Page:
Across Britain, people are gathering to collect unpicked produce. Tackling food poverty and agricultural waste is a timely response to the cost of living crisis – and a challenge to a ‘broken’ food system
Maybe it’s the fresh beets in her salads, or maybe it’s the stress-busting microbiome in the soil under her fingernails — either way, Holly Whitelaw is buzzing with positive energy.
Over the past six months, Whitelaw – coordinator of the Cornwall Gleaning Network – has helped rescue 100 tonnes of surplus, discarded and wonky vegetables from fields and farms.
Food that would otherwise be destined for garbage disposal or left to rot in the ground has been donated to food banks, soup kitchens, shelters and community pantries. And with the lure of gleaning stretching far beyond Cornwall, leftovers – in the freshest sense of the word – are landing on plates across the country.
“Gleaning is rewarding,” says Whitelaw. “People are getting the freshest vegetables straight from the fields – fresher than anything you can get in a supermarket and with no plastic bag in sight.”
The practice has seen an explosion of interest in recent years, and there are now 25 gleaning groups across England, from Penzance to Newcastle upon Tyne, up from just five in 2017. That may not be a Chance that this renaissance has coincided with an unprecedented rise in the cost of living, with one in 10 Britons now struggling to afford to eat, according to food waste charity FareShare.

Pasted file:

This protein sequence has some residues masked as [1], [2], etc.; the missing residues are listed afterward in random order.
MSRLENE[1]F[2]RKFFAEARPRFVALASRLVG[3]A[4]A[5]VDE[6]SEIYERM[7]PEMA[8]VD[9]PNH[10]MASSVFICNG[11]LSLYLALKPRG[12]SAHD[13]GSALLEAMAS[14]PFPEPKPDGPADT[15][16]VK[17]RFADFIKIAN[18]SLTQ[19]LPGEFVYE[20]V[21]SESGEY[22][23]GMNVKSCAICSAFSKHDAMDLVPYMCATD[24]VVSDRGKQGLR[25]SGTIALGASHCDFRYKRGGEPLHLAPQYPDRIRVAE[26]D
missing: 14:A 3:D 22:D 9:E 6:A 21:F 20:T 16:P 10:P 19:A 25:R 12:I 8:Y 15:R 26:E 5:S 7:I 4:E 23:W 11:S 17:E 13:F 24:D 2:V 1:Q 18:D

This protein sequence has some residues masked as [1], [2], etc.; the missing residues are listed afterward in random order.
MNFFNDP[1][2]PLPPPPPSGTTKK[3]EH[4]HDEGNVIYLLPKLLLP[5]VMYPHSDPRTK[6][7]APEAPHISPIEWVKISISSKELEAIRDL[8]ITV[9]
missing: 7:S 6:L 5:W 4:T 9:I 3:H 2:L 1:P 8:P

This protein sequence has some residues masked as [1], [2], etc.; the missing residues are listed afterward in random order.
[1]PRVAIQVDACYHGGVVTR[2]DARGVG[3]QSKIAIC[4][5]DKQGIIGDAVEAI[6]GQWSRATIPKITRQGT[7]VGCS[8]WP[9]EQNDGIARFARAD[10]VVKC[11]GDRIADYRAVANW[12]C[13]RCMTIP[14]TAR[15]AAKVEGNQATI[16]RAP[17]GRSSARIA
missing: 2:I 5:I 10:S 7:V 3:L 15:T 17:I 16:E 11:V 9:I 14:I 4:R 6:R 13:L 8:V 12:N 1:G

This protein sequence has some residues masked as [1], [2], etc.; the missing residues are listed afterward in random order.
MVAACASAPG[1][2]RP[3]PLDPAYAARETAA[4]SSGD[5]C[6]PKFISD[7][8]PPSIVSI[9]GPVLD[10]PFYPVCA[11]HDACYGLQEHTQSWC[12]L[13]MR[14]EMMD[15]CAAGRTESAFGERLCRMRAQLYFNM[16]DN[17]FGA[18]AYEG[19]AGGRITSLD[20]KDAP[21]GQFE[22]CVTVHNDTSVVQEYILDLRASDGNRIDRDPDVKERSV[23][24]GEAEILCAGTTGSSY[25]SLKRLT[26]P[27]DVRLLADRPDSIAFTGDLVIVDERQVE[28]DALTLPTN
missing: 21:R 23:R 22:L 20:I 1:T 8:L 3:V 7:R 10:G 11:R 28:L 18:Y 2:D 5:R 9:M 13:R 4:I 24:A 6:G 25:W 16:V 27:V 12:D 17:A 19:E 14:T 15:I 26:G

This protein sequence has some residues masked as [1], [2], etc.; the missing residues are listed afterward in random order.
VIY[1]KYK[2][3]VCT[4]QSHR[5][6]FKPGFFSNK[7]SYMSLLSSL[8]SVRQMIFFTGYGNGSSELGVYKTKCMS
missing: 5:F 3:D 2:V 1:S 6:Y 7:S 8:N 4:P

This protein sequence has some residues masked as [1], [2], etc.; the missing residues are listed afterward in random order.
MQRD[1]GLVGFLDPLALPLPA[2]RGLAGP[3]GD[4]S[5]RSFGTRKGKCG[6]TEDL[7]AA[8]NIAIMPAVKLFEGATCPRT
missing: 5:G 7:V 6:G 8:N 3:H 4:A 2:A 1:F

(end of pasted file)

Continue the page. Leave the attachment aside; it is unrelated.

This type of grassroots, community-driven social welfare is nothing new. Gathering crop scraps as a means of feeding the poor has a long history dating back to biblical times.
“People get the freshest vegetables straight from the fields,” says Whitelaw. Image: James Banister
The practice is more than a passing mention in the Old Testament where gleaning is described as a God-mandated charitable enterprise, with landowners summoned to leave their fields “for the orphan and for the widow”.
In 18th century England, the poor had the legal right to glean unharvested produce and were called to the land by the tolling of church bells.
Gleaning’s rise to popularity is partly due to Cambridge historian and activist Tristram Stuart, who co-founded the Gleaning Network in 2011, before becoming part of his food waste charity Feedback Global.
Its supporters believe the activity will soon be as common as beach cleanups or charity walks. Instead of church bells, the gleaners’ call to action is the alarm triggered by a broken food system, amplified by the spiraling cost of living.
Volunteer gleaners take a break from a busy morning harvesting leftovers. Image: James Banister
Whitelaw – whose background is in regenerative agriculture – was driven to create her own gleaning network after filmmaker Simon Reeve brought Cornwall’s hidden deprivation to light in his 2020 documentary series exploring the county.
She now manages a team of eight coordinators, some of whom are paid part-time through grants from the charity Feeding Britain.
“It’s a team of mostly women growing food,” says Whitelaw. “A fantastic group. They’re tough guys – they can push that wheelbarrow up that hill over and over – but they’re also great communicators, they know how to talk to farmers.
The gleaners are “tough guys”, mostly women, but also children. Image: James Banister
Forging lasting alliances with farmers is key to successful projects – and to ensuring a variety of products. Since its establishment last year, the Cornish network has gleaned cabbage, courgettes, beets, broccoli, squash and potatoes from around twenty farmers.
“We are happy to help where we can, especially when people are struggling. It’s the least we can do,” says Tom Simmons of Riviera Produce, one of Whitelaw’s regulars and a major supermarket supplier.
But, despite the goodwill of some, Whitelaw admits that building those relationships hasn’t always been easy. “I was ignored and big organizations told me ‘no’ outright. A farmer told me that if people couldn’t afford to buy food, they should find a job with him.
It’s a really happy atmosphere – every time I go to glean I get lifted